Was Popeye telling us the whole truth?
Trawling though numerous online body building forums will often reveal a wide range of perspectives on what makes for a strength boosting diet. Some would argue that a diet high in carbohydrates is the key, whilst others would argue that protein is the magic component.
Contrary to Popeye’s best marketing efforts, there really is no one single food that an individual can consume in order to become strong. The truth is that a number of foods are required in order to contribute to the building of muscle tissue and metabolic processes which lead to strength. Although to be fair to the brawling sailor, the iron found in dark greens like spinach if very important in maintaining the body’s production of hemoglobin, a substance found in red blood cells that enables them to carry oxygen to the body’s tissues such as muscle.
What is strength?
Strength can be defined as an individuals ability to resist or excerpt force. The two main factors that determine an individuals levels of strength are the area of muscle fibres used to generate force and also the level of intensity that can be drawn from the muscle. People with a high proportion of type II fast twitch fibres are the strongest. These factors are influenced by a number of variables including genetics, sex, age, amount of exercise undertaken, levels of health/fitness and of course diet, but no single variable can be responsible for strength alone.
Having established that diet is just one of a number of things that can play a part in improving overall strength as part of a wider health and fitness regime, the main dietary functions to consider are foods that enable the body to fuel, develop, recover and maintain:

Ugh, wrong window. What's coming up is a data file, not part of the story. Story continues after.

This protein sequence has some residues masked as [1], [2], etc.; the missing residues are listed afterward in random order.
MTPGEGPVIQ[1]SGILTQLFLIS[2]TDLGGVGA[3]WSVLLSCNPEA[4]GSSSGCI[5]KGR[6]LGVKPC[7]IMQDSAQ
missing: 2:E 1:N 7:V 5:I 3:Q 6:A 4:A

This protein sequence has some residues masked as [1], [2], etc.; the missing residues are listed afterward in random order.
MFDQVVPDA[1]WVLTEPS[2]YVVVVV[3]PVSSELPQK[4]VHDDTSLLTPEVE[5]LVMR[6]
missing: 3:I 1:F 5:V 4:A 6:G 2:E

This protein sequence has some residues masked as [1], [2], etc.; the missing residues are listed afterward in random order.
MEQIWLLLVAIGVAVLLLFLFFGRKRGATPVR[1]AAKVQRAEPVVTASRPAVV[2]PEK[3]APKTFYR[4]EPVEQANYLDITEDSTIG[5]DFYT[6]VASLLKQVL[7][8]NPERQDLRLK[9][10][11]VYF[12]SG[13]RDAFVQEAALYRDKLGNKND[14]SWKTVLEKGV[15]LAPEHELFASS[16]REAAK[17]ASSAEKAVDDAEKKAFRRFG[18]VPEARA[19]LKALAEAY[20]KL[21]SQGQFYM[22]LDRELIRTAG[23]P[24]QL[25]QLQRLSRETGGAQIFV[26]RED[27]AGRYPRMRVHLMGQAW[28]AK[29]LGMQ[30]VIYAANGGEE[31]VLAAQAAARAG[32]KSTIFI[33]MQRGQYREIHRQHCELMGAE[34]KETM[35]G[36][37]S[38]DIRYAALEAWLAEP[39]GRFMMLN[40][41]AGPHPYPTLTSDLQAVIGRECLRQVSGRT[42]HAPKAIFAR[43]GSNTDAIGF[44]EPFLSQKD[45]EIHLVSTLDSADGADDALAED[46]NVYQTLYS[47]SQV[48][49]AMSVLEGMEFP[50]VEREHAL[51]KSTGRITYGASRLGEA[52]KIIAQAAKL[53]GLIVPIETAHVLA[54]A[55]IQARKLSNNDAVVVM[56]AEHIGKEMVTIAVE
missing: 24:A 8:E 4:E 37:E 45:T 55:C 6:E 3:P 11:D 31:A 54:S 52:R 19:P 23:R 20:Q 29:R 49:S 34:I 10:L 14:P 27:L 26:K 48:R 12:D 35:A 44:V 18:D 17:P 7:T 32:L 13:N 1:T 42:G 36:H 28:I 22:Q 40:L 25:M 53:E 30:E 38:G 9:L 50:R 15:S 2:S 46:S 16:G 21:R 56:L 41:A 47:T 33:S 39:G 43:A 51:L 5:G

The body is fuelled by carbohydrates, which muscles store and burn in the form of glycogen. Without glycogen muscles would not have enough power to function. Consumption of easy to absorb, low-GI, whole grain carbohydrates such as oatmeal porridge before exercising will help to provide glycogen fuel for muscles.
Through continued exercise muscle hypertrophy occurs as muscles increase in size and strength to a point at which micro tears are caused to the muscle fibre. The body responds by replacing the muscle tissue and adding more to help deal with the increased stress of exercise. Protein is then required as a building block for the new muscle tissue. Sources of dietary protein include fish like tuna and salmon, red and white meat like beef or chicken, eggs and also plant sources such as soya, nuts and quinoa. Protein supplementation is also commonly used as the fast absorption of protein products allow for an individual to get the most benefit post work out, as explained here by all-natural body builder Darin Steen in his video which has now been watched 2.3 million times. Sources of protein include whey, a by-product of the cheese making process originally, as well as plant sources such as soya, pea and hemp.
Recovery generally refers to the time it takes for the body to have made sufficient repairs and replenishments for an individual to return to peak performance. This can vary depending on a number of factors including the amount and intensity of any exercise undertaken. As covered in the previous point, proteins play an important part in recovery. Re-hydration plays a very important role as it replaces not only water lost through sweat, but also some minerals. Immediately after exercise a rapid energy boost can be beneficial and many people turn to energy/sports drinks to replenish the electrolytes lost to to provide new fuel in the form of carbohydrate (sugars). Whilst this can be effective, more natural alternatives would include high GI foods such as juice or sweet tasting fruits and vegetables. Some studies have also shown water with a little added sodium (salt) can prove more effective in the re-hydration process.
To maintain muscle mass an important principle to bare in mind is that by affording us with improved strength, muscles demand fuel. The greater the area of muscle, the more calories they will consume. Therefore in order to maintain ones muscles mass and the strength this affords, it is important to provide muscles with the right balance of protein to regenerate muscle tissue, and carbohydrates for fuel. Without the time pressures of post workout nutrition more complex, slow burning, low gi carbs such as beans, carrots and wholegrain, as well as natural proteins from food (not supplementation), in the correct quantities would provide the required nutrients.